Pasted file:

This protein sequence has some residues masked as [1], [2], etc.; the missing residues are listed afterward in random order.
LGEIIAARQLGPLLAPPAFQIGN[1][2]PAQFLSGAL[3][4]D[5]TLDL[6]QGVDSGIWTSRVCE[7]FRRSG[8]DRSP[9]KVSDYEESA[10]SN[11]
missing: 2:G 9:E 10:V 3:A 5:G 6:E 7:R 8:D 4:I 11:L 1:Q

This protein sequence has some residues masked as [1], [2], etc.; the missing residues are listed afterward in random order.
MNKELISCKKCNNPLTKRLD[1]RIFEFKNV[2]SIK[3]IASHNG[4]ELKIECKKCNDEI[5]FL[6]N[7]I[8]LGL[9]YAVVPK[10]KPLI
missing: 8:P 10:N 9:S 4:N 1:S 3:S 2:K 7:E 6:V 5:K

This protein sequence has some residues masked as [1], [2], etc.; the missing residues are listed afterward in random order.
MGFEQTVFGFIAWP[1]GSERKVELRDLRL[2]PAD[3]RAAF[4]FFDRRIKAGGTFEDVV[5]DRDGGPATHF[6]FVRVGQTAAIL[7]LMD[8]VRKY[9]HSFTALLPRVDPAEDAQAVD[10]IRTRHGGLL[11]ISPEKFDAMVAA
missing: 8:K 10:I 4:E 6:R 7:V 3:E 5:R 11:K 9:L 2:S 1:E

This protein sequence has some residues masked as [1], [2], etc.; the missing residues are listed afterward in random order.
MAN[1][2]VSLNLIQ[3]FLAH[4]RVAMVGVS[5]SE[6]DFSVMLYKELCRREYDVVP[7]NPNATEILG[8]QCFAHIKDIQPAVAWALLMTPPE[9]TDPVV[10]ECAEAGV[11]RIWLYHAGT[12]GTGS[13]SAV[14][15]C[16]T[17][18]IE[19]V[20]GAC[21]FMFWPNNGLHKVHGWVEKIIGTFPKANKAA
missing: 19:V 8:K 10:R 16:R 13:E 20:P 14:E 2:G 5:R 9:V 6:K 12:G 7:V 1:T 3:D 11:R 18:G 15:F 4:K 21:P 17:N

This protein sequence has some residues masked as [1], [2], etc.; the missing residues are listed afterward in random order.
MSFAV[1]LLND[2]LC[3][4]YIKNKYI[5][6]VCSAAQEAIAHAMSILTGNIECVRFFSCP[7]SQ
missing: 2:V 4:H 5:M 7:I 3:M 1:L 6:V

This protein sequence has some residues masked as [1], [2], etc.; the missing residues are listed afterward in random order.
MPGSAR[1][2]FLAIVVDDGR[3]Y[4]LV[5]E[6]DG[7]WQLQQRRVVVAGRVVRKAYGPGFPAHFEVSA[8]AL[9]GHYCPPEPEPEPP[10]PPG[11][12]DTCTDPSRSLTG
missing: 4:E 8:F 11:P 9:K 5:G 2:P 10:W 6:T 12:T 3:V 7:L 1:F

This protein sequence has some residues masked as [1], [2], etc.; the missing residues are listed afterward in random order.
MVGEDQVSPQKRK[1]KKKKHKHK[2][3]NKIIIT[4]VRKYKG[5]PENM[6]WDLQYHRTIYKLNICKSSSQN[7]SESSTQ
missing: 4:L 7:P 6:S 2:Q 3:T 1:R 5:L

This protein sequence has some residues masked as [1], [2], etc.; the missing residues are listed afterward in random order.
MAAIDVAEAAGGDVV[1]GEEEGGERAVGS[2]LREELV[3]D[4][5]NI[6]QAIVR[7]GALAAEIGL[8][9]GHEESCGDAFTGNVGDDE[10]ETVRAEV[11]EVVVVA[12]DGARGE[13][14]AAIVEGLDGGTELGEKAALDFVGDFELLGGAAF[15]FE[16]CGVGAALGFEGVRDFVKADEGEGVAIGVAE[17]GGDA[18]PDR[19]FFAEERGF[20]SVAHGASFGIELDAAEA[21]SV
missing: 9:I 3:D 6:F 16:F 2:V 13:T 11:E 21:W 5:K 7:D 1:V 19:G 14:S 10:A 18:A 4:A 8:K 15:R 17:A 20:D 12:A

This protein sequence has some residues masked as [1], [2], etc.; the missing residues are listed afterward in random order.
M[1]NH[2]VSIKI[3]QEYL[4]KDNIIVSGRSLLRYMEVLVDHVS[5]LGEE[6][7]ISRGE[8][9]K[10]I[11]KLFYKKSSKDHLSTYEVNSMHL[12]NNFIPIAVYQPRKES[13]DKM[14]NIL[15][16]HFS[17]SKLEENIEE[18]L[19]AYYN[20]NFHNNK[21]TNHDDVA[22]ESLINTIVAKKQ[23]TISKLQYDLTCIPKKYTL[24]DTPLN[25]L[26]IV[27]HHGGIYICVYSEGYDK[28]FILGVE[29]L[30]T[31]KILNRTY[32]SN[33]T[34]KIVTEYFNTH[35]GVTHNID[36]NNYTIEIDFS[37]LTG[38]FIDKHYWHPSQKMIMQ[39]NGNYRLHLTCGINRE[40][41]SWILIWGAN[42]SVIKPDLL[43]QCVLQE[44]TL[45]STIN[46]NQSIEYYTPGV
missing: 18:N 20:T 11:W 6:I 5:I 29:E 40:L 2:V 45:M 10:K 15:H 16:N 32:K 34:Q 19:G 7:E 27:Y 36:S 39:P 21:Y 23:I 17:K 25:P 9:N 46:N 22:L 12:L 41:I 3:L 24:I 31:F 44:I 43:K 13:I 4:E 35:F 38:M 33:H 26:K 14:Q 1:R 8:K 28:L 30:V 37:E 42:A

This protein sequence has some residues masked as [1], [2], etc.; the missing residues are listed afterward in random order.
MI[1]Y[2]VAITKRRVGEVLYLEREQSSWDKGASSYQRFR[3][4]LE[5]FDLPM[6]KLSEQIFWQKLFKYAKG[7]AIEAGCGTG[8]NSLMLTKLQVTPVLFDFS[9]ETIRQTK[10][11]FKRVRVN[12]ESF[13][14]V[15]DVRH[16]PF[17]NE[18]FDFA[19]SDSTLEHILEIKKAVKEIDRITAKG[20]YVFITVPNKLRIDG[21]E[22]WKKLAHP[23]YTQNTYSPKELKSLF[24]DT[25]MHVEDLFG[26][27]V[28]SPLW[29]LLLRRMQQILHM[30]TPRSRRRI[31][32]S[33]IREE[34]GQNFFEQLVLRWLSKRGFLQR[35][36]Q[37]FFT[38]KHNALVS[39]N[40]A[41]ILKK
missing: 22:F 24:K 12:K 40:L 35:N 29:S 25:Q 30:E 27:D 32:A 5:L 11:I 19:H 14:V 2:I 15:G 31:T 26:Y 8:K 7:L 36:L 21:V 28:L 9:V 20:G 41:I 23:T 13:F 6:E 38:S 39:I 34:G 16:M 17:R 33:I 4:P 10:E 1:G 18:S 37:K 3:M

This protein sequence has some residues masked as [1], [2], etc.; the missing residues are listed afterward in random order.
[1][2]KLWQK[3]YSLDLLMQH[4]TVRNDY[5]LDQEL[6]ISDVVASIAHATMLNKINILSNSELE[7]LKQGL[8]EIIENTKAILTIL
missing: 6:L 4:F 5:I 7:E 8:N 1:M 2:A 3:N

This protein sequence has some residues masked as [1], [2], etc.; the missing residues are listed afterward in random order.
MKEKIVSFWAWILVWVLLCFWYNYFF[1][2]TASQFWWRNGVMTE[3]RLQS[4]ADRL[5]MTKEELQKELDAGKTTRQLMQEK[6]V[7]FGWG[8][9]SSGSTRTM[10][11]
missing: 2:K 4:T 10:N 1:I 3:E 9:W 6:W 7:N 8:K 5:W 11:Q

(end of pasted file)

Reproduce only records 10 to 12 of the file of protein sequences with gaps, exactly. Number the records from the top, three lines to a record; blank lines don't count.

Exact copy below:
This protein sequence has some residues masked as [1], [2], etc.; the missing residues are listed afterward in random order.
MI[1]Y[2]VAITKRRVGEVLYLEREQSSWDKGASSYQRFR[3][4]LE[5]FDLPM[6]KLSEQIFWQKLFKYAKG[7]AIEAGCGTG[8]NSLMLTKLQVTPVLFDFS[9]ETIRQTK[10][11]FKRVRVN[12]ESF[13][14]V[15]DVRH[16]PF[17]NE[18]FDFA[19]SDSTLEHILEIKKAVKEIDRITAKG[20]YVFITVPNKLRIDG[21]E[22]WKKLAHP[23]YTQNTYSPKELKSLF[24]DT[25]MHVEDLFG[26][27]V[28]SPLW[29]LLLRRMQQILHM[30]TPRSRRRI[31][32]S[33]IREE[34]GQNFFEQLVLRWLSKRGFLQR[35][36]Q[37]FFT[38]KHNALVS[39]N[40]A[41]ILKK
missing: 22:F 24:K 12:K 40:L 35:N 29:S 25:Q 30:E 27:D 32:A 5:L 11:I 19:H 14:V 2:I 15:G 31:T 26:Y 8:K 7:L 36:L 21:V 28:L 9:V 20:G 41:I 23:T 13:F 6:E 38:S 39:I 34:G 16:M 17:R 33:I 4:P 10:E 1:G 18:S 37:K 3:M

This protein sequence has some residues masked as [1], [2], etc.; the missing residues are listed afterward in random order.
[1][2]KLWQK[3]YSLDLLMQH[4]TVRNDY[5]LDQEL[6]ISDVVASIAHATMLNKINILSNSELE[7]LKQGL[8]EIIENTKAILTIL
missing: 6:L 4:F 5:I 7:E 8:N 1:M 2:A 3:N

This protein sequence has some residues masked as [1], [2], etc.; the missing residues are listed afterward in random order.
MKEKIVSFWAWILVWVLLCFWYNYFF[1][2]TASQFWWRNGVMTE[3]RLQS[4]ADRL[5]MTKEELQKELDAGKTTRQLMQEK[6]V[7]FGWG[8][9]SSGSTRTM[10][11]
missing: 2:K 4:T 10:N 1:I 3:E 9:W 6:W 7:N 8:K 5:W 11:Q